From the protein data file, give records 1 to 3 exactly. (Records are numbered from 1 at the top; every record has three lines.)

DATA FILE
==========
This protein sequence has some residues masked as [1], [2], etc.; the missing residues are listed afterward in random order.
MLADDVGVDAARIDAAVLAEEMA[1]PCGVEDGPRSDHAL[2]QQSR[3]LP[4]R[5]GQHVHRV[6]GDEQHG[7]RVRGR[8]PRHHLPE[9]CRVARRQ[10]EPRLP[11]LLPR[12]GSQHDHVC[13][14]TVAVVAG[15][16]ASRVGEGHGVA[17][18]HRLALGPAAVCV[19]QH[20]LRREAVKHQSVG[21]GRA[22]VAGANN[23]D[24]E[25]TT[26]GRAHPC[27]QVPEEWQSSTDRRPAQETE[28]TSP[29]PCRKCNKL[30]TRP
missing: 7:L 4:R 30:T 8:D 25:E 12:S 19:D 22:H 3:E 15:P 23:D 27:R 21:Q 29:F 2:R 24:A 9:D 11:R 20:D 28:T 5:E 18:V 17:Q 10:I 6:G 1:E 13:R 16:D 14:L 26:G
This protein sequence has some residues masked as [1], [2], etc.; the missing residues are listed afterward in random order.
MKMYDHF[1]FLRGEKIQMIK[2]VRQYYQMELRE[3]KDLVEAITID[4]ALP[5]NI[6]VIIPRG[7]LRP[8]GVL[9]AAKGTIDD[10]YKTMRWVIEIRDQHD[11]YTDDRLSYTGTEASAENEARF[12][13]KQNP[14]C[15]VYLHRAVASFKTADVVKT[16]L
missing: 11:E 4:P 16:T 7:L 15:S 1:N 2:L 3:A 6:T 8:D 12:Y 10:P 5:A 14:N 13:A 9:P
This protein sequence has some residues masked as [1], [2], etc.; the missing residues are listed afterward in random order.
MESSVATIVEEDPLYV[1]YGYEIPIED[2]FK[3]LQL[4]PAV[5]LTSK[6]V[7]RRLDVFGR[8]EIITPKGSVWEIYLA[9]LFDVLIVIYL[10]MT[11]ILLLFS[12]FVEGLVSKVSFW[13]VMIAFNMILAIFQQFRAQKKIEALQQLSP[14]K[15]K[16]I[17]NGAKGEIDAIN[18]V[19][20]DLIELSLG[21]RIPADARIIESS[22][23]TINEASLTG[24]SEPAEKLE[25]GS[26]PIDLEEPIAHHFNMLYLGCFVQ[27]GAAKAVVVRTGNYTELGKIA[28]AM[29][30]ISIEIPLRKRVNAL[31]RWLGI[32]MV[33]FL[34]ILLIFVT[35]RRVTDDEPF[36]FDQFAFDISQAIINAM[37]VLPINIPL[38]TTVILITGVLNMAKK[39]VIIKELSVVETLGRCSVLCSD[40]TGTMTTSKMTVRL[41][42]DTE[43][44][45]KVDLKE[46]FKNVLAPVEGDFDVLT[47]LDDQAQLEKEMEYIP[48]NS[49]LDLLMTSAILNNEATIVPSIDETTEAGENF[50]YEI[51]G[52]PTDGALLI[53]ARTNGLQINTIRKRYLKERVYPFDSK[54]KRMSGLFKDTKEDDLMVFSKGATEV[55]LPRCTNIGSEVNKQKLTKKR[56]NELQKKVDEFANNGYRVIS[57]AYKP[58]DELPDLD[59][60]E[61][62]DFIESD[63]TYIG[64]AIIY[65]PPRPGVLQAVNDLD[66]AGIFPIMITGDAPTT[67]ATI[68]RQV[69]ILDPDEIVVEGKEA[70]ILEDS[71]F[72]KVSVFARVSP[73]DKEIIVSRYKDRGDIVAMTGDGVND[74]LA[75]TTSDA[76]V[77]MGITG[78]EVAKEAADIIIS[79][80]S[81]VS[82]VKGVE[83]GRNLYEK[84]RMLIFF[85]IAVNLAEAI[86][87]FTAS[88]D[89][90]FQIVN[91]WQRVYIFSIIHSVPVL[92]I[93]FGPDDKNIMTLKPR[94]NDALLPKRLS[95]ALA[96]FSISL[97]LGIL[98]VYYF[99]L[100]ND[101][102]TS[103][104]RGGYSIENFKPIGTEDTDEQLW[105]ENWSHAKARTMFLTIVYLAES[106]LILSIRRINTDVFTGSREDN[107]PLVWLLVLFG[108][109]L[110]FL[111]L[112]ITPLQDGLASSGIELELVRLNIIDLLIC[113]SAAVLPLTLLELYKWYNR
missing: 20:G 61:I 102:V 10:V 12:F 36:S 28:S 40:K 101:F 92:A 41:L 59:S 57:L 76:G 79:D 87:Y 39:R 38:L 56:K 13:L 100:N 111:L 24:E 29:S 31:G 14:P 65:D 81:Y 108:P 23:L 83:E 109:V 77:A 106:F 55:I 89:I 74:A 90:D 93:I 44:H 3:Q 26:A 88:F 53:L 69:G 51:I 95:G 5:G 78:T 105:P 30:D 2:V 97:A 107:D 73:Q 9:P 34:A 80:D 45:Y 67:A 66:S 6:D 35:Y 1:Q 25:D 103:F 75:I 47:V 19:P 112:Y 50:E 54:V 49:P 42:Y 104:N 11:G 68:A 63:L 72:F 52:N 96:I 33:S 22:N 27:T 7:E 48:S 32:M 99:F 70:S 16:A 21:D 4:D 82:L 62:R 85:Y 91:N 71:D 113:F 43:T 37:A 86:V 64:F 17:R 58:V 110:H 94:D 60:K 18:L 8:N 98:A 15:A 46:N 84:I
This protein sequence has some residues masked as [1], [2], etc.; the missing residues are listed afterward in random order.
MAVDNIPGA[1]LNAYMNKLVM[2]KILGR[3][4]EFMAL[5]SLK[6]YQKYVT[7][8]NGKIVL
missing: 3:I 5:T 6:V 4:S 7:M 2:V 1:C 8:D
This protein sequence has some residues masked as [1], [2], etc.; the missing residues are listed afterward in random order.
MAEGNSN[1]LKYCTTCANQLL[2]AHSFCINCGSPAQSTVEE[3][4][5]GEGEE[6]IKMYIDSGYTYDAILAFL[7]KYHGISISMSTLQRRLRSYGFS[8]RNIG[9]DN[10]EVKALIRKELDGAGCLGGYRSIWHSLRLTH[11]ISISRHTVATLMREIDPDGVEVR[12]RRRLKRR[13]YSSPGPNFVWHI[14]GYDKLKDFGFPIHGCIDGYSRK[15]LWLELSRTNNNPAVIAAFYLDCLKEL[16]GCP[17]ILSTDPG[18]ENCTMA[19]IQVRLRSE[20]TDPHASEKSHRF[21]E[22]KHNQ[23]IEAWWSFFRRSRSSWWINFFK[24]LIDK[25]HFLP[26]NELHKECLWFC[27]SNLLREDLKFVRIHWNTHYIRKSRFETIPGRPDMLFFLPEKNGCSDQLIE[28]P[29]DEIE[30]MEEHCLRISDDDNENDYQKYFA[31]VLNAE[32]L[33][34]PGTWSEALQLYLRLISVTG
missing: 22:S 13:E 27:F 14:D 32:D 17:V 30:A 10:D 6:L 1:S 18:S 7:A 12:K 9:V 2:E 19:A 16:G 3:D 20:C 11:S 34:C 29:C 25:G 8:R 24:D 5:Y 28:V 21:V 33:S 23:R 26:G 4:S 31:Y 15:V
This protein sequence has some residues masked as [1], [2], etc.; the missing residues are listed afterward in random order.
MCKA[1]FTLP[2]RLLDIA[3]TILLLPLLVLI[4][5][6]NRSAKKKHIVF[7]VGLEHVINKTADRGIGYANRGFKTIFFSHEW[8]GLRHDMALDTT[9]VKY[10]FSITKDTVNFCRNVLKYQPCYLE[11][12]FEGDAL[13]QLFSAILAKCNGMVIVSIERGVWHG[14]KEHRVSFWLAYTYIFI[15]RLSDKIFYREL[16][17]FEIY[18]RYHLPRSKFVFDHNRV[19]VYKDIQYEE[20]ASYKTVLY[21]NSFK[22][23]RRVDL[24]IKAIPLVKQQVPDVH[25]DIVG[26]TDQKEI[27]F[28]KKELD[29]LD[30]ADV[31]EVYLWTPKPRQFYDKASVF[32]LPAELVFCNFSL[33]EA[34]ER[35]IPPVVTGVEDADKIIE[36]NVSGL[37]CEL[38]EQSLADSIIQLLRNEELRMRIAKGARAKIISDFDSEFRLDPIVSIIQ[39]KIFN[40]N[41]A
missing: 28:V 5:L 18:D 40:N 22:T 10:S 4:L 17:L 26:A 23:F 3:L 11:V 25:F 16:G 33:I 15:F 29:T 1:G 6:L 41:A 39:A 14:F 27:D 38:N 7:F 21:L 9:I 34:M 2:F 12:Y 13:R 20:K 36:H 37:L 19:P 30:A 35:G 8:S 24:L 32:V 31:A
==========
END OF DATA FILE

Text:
This protein sequence has some residues masked as [1], [2], etc.; the missing residues are listed afterward in random order.
MLADDVGVDAARIDAAVLAEEMA[1]PCGVEDGPRSDHAL[2]QQSR[3]LP[4]R[5]GQHVHRV[6]GDEQHG[7]RVRGR[8]PRHHLPE[9]CRVARRQ[10]EPRLP[11]LLPR[12]GSQHDHVC[13][14]TVAVVAG[15][16]ASRVGEGHGVA[17][18]HRLALGPAAVCV[19]QH[20]LRREAVKHQSVG[21]GRA[22]VAGANN[23]D[24]E[25]TT[26]GRAHPC[27]QVPEEWQSSTDRRPAQETE[28]TSP[29]PCRKCNKL[30]TRP
missing: 7:L 4:R 30:T 8:D 25:E 12:S 19:D 22:H 3:E 15:P 23:D 27:R 21:Q 29:F 2:R 24:A 9:D 11:R 20:D 28:T 5:E 18:V 17:Q 10:I 6:G 1:E 13:R 16:D 14:L 26:G
This protein sequence has some residues masked as [1], [2], etc.; the missing residues are listed afterward in random order.
MKMYDHF[1]FLRGEKIQMIK[2]VRQYYQMELRE[3]KDLVEAITID[4]ALP[5]NI[6]VIIPRG[7]LRP[8]GVL[9]AAKGTIDD[10]YKTMRWVIEIRDQHD[11]YTDDRLSYTGTEASAENEARF[12][13]KQNP[14]C[15]VYLHRAVASFKTADVVKT[16]L
missing: 11:E 4:P 16:T 7:L 15:S 1:N 2:L 3:A 6:T 8:D 12:Y 10:P 5:A 14:N 13:A 9:P
This protein sequence has some residues masked as [1], [2], etc.; the missing residues are listed afterward in random order.
MESSVATIVEEDPLYV[1]YGYEIPIED[2]FK[3]LQL[4]PAV[5]LTSK[6]V[7]RRLDVFGR[8]EIITPKGSVWEIYLA[9]LFDVLIVIYL[10]MT[11]ILLLFS[12]FVEGLVSKVSFW[13]VMIAFNMILAIFQQFRAQKKIEALQQLSP[14]K[15]K[16]I[17]NGAKGEIDAIN[18]V[19][20]DLIELSLG[21]RIPADARIIESS[22][23]TINEASLTG[24]SEPAEKLE[25]GS[26]PIDLEEPIAHHFNMLYLGCFVQ[27]GAAKAVVVRTGNYTELGKIA[28]AM[29][30]ISIEIPLRKRVNAL[31]RWLGI[32]MV[33]FL[34]ILLIFVT[35]RRVTDDEPF[36]FDQFAFDISQAIINAM[37]VLPINIPL[38]TTVILITGVLNMAKK[39]VIIKELSVVETLGRCSVLCSD[40]TGTMTTSKMTVRL[41][42]DTE[43][44][45]KVDLKE[46]FKNVLAPVEGDFDVLT[47]LDDQAQLEKEMEYIP[48]NS[49]LDLLMTSAILNNEATIVPSIDETTEAGENF[50]YEI[51]G[52]PTDGALLI[53]ARTNGLQINTIRKRYLKERVYPFDSK[54]KRMSGLFKDTKEDDLMVFSKGATEV[55]LPRCTNIGSEVNKQKLTKKR[56]NELQKKVDEFANNGYRVIS[57]AYKP[58]DELPDLD[59][60]E[61][62]DFIESD[63]TYIG[64]AIIY[65]PPRPGVLQAVNDLD[66]AGIFPIMITGDAPTT[67]ATI[68]RQV[69]ILDPDEIVVEGKEA[70]ILEDS[71]F[72]KVSVFARVSP[73]DKEIIVSRYKDRGDIVAMTGDGVND[74]LA[75]TTSDA[76]V[77]MGITG[78]EVAKEAADIIIS[79][80]S[81]VS[82]VKGVE[83]GRNLYEK[84]RMLIFF[85]IAVNLAEAI[86][87]FTAS[88]D[89][90]FQIVN[91]WQRVYIFSIIHSVPVL[92]I[93]FGPDDKNIMTLKPR[94]NDALLPKRLS[95]ALA[96]FSISL[97]LGIL[98]VYYF[99]L[100]ND[101][102]TS[103][104]RGGYSIENFKPIGTEDTDEQLW[105]ENWSHAKARTMFLTIVYLAES[106]LILSIRRINTDVFTGSREDN[107]PLVWLLVLFG[108][109]L[110]FL[111]L[112]ITPLQDGLASSGIELELVRLNIIDLLIC[113]SAAVLPLTLLELYKWYNR
missing: 20:G 61:I 102:V 10:V 12:F 36:S 28:S 40:K 101:F 92:A 41:L 59:S 57:L 76:G 79:D 87:Y 39:R 38:L 56:K 13:L 100:N 111:L 24:E 29:S 31:G 14:P 65:D 81:Y 108:P 23:L 83:E 109:V 77:A 106:F 55:I 89:I 74:A 90:D 93:I 44:H 3:Q 26:A 88:F 53:L 69:G 51:I 95:G 5:G 78:T 105:P 30:D 2:V 97:A 107:D 73:Q 9:P 34:A 80:D 45:Y 67:A 66:S 6:D 35:Y 1:Q 25:D 103:F 75:I 47:V 19:P 112:Y 50:E 54:V 49:P 42:Y 104:N 11:G 68:A 63:L 72:F 52:N 96:I 33:S 22:N 27:T 7:E 48:S 32:M 99:F 70:S 16:A 21:D 4:D 82:L 62:R 85:Y 91:N 71:D 113:F 43:T 37:A 86:V 64:F 17:R 58:V 110:H 94:D 60:K 18:L 8:N 98:A 15:A 46:N 84:I